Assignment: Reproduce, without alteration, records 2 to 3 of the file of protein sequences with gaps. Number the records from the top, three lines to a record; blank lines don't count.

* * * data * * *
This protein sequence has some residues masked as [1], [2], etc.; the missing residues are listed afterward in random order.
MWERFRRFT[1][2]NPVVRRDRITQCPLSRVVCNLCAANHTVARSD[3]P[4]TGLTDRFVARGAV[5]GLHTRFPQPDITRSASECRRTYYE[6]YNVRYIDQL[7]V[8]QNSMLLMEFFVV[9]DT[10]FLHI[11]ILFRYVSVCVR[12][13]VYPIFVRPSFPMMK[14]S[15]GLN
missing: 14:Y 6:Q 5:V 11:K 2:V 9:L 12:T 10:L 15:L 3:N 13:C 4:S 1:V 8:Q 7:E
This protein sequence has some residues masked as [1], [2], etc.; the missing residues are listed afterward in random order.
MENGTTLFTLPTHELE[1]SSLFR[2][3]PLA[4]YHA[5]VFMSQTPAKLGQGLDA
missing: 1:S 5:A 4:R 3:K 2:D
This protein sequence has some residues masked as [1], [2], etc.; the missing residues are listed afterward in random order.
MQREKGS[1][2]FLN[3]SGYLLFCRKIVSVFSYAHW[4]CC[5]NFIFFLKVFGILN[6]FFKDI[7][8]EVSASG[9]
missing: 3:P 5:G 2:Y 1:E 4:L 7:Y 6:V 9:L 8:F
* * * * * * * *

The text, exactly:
This protein sequence has some residues masked as [1], [2], etc.; the missing residues are listed afterward in random order.
MENGTTLFTLPTHELE[1]SSLFR[2][3]PLA[4]YHA[5]VFMSQTPAKLGQGLDA
missing: 1:S 5:A 4:R 3:K 2:D
This protein sequence has some residues masked as [1], [2], etc.; the missing residues are listed afterward in random order.
MQREKGS[1][2]FLN[3]SGYLLFCRKIVSVFSYAHW[4]CC[5]NFIFFLKVFGILN[6]FFKDI[7][8]EVSASG[9]
missing: 3:P 5:G 2:Y 1:E 4:L 7:Y 6:V 9:L 8:F